16. 16. Karl Popper thought that allacademic subject areas thatwanted to be called a ‘science’should subject themselves to aprocess of falsification.To test itself, therefore,Sociology must come up withtestable hypotheses, such as;suicide is caused by insufficientregulation and integration.Karl Popper rejected Marxism as a pseudo-science,because its concepts, such as false classconsciousness, were too abstract to be seen andmeasured.
    17. 17. How Sociology is absolutelyNOT a science…
    18. 18. Interpretivism is THE alternative, THE total opposite of Positivism.* People like Weber say Sociology should study society from theperspective of other people to understand how and why thingshappen.* Using Weber’s perspective ofverstehen requires subjectiveunderstanding which draws onpeople’s opinions.* Science is strongly objective anddoes not allow opinion to influenceresearch.* For this reason, Interpretivists argueSociology cannot ever be a science.
    19. 19. Sociology as a scienceKarl popper1. No theory can ever be said tobe 100% true.2. Science works by Falsificationmeaning a theory can only bescientific if it can be provedto be false or true.3. If it can’t be proven ordisproven it isn’t scientific!4. A good theory isn’tnecessarily true but one thathas withstood attempts tofalsify it so far.5. Science is an open beliefsystem, it can and should beconstantly criticised and thiswill allow us to get closer tothe truth.Popper says sociologyisn’t a science becausetheories like Marxismand false classconsciousness areunfalsifiable. Sociologycould be a science if itproduced hypothesisthat can be tested.Kuhn says sociology isn’t ascience because there is noshared assumptions andprinciples. Functionalism,Marxism and Feminism allhave differing ideas. If thesecould be resolved to createone paradigm then sociologycould be a science, but this isunlikely.Thomas Kuhn1. Science is a paradigm meaninga shared set of assumptions,principles and methods.2. Science studies the world untilit finds conclusions that itcannot explain (anomalies).3. These anomalies cause us toconsider other paradigms inorder to find answers (flat earthvs. round).4. Two paradigms cannot existtogether, at some point onewins favour amongst thescientific community, thiscauses a scientific revolution, ashift from one to the other.5. This process starts all over againas this new paradigm highlightsnew anomalies.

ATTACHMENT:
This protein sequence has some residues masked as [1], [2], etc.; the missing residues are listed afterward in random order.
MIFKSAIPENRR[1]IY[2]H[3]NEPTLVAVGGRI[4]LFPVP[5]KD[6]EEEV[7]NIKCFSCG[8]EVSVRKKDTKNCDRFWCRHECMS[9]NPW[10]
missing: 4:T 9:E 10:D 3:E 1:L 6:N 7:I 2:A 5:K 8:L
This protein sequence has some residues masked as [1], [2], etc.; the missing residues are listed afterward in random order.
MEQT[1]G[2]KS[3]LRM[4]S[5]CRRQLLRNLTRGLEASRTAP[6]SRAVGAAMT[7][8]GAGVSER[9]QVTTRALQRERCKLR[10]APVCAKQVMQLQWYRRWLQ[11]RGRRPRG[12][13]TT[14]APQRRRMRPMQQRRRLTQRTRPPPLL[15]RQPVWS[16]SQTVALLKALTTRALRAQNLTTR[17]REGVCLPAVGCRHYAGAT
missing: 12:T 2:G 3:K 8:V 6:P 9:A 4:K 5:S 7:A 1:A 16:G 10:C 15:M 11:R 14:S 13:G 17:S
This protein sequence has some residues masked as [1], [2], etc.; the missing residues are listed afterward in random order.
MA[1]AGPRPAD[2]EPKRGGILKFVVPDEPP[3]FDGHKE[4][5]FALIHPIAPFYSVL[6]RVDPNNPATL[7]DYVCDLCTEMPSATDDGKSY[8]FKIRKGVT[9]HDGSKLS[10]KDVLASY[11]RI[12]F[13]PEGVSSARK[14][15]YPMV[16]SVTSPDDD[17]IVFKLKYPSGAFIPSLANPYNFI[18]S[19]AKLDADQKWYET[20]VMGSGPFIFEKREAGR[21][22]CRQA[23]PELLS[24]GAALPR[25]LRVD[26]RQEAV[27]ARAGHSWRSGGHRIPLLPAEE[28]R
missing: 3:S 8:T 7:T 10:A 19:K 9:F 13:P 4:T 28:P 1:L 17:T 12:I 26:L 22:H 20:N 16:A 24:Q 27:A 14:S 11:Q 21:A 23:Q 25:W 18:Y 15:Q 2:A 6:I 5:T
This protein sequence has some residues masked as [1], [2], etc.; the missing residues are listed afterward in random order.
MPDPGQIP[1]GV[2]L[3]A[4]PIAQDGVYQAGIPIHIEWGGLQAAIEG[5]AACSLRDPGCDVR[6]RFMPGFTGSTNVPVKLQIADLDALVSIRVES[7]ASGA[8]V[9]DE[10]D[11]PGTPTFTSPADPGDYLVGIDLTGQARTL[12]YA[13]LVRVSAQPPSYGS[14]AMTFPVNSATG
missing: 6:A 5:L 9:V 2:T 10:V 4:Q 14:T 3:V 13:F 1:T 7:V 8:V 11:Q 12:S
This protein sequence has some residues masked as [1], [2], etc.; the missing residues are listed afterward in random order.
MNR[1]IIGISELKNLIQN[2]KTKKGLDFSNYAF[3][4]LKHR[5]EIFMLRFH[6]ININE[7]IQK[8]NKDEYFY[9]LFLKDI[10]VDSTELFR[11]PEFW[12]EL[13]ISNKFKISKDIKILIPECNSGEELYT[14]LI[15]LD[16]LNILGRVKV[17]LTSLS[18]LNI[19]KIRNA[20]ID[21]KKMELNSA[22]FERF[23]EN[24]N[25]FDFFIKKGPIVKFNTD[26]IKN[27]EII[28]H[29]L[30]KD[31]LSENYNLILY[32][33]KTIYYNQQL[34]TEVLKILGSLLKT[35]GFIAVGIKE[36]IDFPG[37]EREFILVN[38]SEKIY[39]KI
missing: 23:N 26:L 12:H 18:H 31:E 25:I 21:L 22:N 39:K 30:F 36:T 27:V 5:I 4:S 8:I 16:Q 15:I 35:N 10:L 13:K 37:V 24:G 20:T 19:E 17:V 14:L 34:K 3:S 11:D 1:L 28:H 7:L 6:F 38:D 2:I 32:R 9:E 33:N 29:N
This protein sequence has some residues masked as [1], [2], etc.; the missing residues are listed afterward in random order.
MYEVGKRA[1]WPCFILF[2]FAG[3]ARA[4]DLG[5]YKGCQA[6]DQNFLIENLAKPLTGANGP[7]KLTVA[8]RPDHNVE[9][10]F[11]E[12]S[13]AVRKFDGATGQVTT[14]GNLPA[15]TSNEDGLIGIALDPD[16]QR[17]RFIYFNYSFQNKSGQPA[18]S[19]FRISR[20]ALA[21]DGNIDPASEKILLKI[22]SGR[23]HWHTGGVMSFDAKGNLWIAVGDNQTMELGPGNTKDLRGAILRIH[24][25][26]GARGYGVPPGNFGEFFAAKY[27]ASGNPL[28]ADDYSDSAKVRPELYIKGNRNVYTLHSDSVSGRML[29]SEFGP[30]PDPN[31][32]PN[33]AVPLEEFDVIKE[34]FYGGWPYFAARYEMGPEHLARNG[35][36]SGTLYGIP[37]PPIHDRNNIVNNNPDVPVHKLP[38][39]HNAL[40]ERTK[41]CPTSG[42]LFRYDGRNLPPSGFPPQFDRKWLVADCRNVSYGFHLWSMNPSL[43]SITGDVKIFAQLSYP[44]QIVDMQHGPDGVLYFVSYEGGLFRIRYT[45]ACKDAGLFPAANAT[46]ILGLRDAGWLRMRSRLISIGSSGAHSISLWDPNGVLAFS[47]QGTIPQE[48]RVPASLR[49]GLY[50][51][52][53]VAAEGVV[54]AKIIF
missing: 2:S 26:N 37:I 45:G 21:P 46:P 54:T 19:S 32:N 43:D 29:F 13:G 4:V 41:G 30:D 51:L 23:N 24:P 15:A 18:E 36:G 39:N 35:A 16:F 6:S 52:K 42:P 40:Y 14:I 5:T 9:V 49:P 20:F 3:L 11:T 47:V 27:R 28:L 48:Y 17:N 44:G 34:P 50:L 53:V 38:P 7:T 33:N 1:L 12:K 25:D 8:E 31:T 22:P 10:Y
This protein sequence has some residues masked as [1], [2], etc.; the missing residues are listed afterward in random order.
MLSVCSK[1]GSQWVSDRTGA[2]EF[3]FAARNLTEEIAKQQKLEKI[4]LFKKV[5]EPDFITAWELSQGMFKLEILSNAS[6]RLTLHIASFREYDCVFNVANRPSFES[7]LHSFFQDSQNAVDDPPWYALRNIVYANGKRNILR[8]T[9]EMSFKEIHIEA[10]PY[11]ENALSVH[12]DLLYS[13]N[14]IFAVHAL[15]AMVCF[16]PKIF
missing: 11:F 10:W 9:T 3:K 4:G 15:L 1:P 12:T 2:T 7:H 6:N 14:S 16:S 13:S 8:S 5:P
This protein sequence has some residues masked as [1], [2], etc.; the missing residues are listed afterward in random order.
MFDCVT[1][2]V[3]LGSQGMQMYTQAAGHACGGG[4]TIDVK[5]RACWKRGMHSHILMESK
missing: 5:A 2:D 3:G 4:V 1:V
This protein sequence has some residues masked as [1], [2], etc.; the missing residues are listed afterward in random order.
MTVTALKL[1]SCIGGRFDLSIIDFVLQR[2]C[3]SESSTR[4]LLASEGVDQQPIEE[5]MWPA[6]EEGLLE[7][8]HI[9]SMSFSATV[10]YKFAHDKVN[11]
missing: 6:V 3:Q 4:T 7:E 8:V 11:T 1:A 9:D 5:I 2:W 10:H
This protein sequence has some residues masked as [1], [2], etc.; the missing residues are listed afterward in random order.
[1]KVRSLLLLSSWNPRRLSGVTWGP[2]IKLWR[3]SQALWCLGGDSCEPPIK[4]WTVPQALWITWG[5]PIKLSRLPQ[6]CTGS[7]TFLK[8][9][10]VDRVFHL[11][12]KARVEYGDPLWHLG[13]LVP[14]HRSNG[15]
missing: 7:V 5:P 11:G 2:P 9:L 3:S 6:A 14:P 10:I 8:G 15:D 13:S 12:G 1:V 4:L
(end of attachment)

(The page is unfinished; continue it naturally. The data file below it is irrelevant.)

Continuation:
20. 20. 1. Pre-science: period of discoverywhere there was no centralparadigm.2. Normal science: wherescientists used an establishedparadigm, like the theory ofevolution, to support theories.3. Revolutionary science: wherethe paradigms are challenged.Kuhn looked at the history of the natural sciences and argued thatit’s not simply an accumulation of knowledge that ends up beingthe credible academic body we know as science, but that it wentthrough a series of paradigm shifts or revolutions – a bit like amarriage.
    21. 21. Sociology, then, behaves likeit’s in the pre-science stage:there’s no dominantperspective and there arelots of competing theoriesand perspectives.It’s totally valid to refer toSociology as a young sciencethat still needs to find itsunifying theory.
    22. 22. Interpretivism and Suicide• Douglas (1967) rejects the positivist idea of externalsocial facts determining our behaviour.• Individuals have free will and they choose how to act onthe basis of meanings• Douglas rejects Durkheim’s use of quantitative data fromOS’s, they are constructions relating from a coronerslabelling.• Douglas suggests we use qualitative data from casestudies, they can reveal the actors meanings• Atkinson (1978) we need to study the way in whichcoroners classify suicides (taken for grantedassumptions)
    23. 23. Realism, Science and Sociology• Third view of Science• They see similarities between Sociologyand certain kinds of natural science interms of the degree of control theresearcher has over the variables beingresearched
    24. 24. • There are differences between open and closedsystems in natural science• Within closed systems, variables can becontrolled and measured as with Chemistry orPhysics. Therefore precise predictions can bemade• Open systems cannot control all variables ormeasure them and so prediction levels areuncertain. This happens in meteorology(weather cannot be predicted with 100%accuracy) and seismology where processes aretoo complex
    25. 25. • Realists argue that Sociologists study opensystems where processes are too complex tomake exact predictions e.g. Cannot predictcrime rate precisely because there are toomany variables involved, most of whichcannot be controlled, measured or identified• Realists see Science as an attempt to explaincasual relationships in terms of underlying(unobservable) structure, mechanisms andprocesses.• Therefore Marxism and Interpretivism may beseen as scientific
    26. 26. Why does it matter if Sociology is aScience?• To ensure prestige so the subject can gainfunding for teaching and research at Universities.• To give weight to its findings so that they havethe authority by being backed by scientificmethod.• To give protection. Sociology has beenthreatened in different countries from thePrussian civil servants to Robert Mugabe andMargaret Thatcher as a source of subjectivepolitical criticism.